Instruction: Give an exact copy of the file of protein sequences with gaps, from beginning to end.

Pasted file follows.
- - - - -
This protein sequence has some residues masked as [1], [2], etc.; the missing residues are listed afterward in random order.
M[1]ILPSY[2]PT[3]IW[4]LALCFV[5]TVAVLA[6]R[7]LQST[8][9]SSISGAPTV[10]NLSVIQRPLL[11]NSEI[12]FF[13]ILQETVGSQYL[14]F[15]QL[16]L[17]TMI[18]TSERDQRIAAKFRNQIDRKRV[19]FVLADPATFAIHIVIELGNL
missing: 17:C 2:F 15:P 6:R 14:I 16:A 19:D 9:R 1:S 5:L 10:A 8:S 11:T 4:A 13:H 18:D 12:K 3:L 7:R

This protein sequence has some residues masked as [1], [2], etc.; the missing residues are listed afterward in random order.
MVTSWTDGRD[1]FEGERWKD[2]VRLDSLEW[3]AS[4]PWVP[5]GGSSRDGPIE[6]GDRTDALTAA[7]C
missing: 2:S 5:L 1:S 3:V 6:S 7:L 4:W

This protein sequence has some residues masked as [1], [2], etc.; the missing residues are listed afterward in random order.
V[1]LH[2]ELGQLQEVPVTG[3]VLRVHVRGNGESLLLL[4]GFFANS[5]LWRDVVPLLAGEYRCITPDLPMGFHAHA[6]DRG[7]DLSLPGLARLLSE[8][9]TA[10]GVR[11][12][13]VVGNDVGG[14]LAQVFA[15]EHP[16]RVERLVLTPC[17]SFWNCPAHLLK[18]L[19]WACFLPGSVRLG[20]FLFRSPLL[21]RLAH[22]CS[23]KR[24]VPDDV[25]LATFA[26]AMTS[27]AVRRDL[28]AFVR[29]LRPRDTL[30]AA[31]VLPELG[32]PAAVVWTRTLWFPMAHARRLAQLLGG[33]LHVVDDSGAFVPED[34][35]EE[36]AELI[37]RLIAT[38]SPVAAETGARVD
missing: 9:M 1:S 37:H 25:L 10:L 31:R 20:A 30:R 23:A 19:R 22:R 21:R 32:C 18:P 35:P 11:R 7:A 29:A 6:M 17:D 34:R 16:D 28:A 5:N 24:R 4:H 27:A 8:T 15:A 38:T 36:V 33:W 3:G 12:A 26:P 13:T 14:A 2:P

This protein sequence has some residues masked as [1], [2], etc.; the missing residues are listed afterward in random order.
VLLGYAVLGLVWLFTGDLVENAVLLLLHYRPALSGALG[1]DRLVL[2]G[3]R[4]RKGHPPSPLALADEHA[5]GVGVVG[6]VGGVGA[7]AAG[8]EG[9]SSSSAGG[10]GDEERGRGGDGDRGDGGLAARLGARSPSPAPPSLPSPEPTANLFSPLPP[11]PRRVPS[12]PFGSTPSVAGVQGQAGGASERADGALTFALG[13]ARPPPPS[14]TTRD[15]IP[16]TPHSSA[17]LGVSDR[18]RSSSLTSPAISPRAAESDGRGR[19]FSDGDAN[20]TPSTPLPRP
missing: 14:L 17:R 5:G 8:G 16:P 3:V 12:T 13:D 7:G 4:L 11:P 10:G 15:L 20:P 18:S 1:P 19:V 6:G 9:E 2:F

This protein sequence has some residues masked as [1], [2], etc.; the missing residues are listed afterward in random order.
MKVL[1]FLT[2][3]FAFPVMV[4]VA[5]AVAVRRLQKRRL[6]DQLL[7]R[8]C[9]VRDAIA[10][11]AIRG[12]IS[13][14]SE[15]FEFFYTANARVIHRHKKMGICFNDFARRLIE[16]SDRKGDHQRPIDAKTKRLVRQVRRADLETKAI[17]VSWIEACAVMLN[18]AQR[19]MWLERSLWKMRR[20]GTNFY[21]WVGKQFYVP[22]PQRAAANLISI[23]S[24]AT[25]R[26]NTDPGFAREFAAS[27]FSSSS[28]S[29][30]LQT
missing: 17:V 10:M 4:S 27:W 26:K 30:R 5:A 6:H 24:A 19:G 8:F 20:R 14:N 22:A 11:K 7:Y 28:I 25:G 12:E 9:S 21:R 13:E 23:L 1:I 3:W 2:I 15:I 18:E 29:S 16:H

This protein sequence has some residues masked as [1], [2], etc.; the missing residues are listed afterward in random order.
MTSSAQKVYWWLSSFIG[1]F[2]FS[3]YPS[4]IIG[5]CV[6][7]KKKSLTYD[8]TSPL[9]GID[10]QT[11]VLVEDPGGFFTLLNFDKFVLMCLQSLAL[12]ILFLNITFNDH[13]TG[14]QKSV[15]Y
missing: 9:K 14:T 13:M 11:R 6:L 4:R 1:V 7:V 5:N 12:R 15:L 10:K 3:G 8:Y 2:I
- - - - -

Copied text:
This protein sequence has some residues masked as [1], [2], etc.; the missing residues are listed afterward in random order.
M[1]ILPSY[2]PT[3]IW[4]LALCFV[5]TVAVLA[6]R[7]LQST[8][9]SSISGAPTV[10]NLSVIQRPLL[11]NSEI[12]FF[13]ILQETVGSQYL[14]F[15]QL[16]L[17]TMI[18]TSERDQRIAAKFRNQIDRKRV[19]FVLADPATFAIHIVIELGNL
missing: 17:C 2:F 15:P 6:R 14:I 16:A 19:D 9:R 1:S 5:L 10:A 8:S 11:T 4:A 13:H 18:D 12:K 3:L 7:R

This protein sequence has some residues masked as [1], [2], etc.; the missing residues are listed afterward in random order.
MVTSWTDGRD[1]FEGERWKD[2]VRLDSLEW[3]AS[4]PWVP[5]GGSSRDGPIE[6]GDRTDALTAA[7]C
missing: 2:S 5:L 1:S 3:V 6:S 7:L 4:W

This protein sequence has some residues masked as [1], [2], etc.; the missing residues are listed afterward in random order.
V[1]LH[2]ELGQLQEVPVTG[3]VLRVHVRGNGESLLLL[4]GFFANS[5]LWRDVVPLLAGEYRCITPDLPMGFHAHA[6]DRG[7]DLSLPGLARLLSE[8][9]TA[10]GVR[11][12][13]VVGNDVGG[14]LAQVFA[15]EHP[16]RVERLVLTPC[17]SFWNCPAHLLK[18]L[19]WACFLPGSVRLG[20]FLFRSPLL[21]RLAH[22]CS[23]KR[24]VPDDV[25]LATFA[26]AMTS[27]AVRRDL[28]AFVR[29]LRPRDTL[30]AA[31]VLPELG[32]PAAVVWTRTLWFPMAHARRLAQLLGG[33]LHVVDDSGAFVPED[34][35]EE[36]AELI[37]RLIAT[38]SPVAAETGARVD
missing: 9:M 1:S 37:H 25:L 10:L 31:R 20:A 30:R 23:A 19:R 22:R 21:R 32:C 18:P 35:P 11:R 7:A 29:A 6:M 17:D 34:R 16:D 28:A 5:N 24:R 4:H 27:A 8:T 15:A 38:T 36:V 33:W 3:G 12:A 26:P 13:T 14:A 2:P

This protein sequence has some residues masked as [1], [2], etc.; the missing residues are listed afterward in random order.
VLLGYAVLGLVWLFTGDLVENAVLLLLHYRPALSGALG[1]DRLVL[2]G[3]R[4]RKGHPPSPLALADEHA[5]GVGVVG[6]VGGVGA[7]AAG[8]EG[9]SSSSAGG[10]GDEERGRGGDGDRGDGGLAARLGARSPSPAPPSLPSPEPTANLFSPLPP[11]PRRVPS[12]PFGSTPSVAGVQGQAGGASERADGALTFALG[13]ARPPPPS[14]TTRD[15]IP[16]TPHSSA[17]LGVSDR[18]RSSSLTSPAISPRAAESDGRGR[19]FSDGDAN[20]TPSTPLPRP
missing: 14:L 17:R 5:G 8:G 16:P 3:V 12:T 13:D 7:G 4:L 11:P 10:G 15:L 20:P 18:S 1:P 19:V 6:G 9:E 2:F

This protein sequence has some residues masked as [1], [2], etc.; the missing residues are listed afterward in random order.
MKVL[1]FLT[2][3]FAFPVMV[4]VA[5]AVAVRRLQKRRL[6]DQLL[7]R[8]C[9]VRDAIA[10][11]AIRG[12]IS[13][14]SE[15]FEFFYTANARVIHRHKKMGICFNDFARRLIE[16]SDRKGDHQRPIDAKTKRLVRQVRRADLETKAI[17]VSWIEACAVMLN[18]AQR[19]MWLERSLWKMRR[20]GTNFY[21]WVGKQFYVP[22]PQRAAANLISI[23]S[24]AT[25]R[26]NTDPGFAREFAAS[27]FSSSS[28]S[29][30]LQT
missing: 17:V 10:M 4:S 27:W 26:K 30:R 5:A 6:H 24:A 19:G 8:F 20:R 14:N 22:A 11:K 7:Y 28:I 25:G 12:E 9:S 21:R 13:E 23:L 1:I 3:W 2:I 15:I 18:E 29:S 16:H

This protein sequence has some residues masked as [1], [2], etc.; the missing residues are listed afterward in random order.
MTSSAQKVYWWLSSFIG[1]F[2]FS[3]YPS[4]IIG[5]CV[6][7]KKKSLTYD[8]TSPL[9]GID[10]QT[11]VLVEDPGGFFTLLNFDKFVLMCLQSLAL[12]ILFLNITFNDH[13]TG[14]QKSV[15]Y
missing: 9:K 14:T 13:M 11:R 6:L 4:R 1:V 7:V 5:N 12:R 15:L 10:K 3:G 8:Y 2:I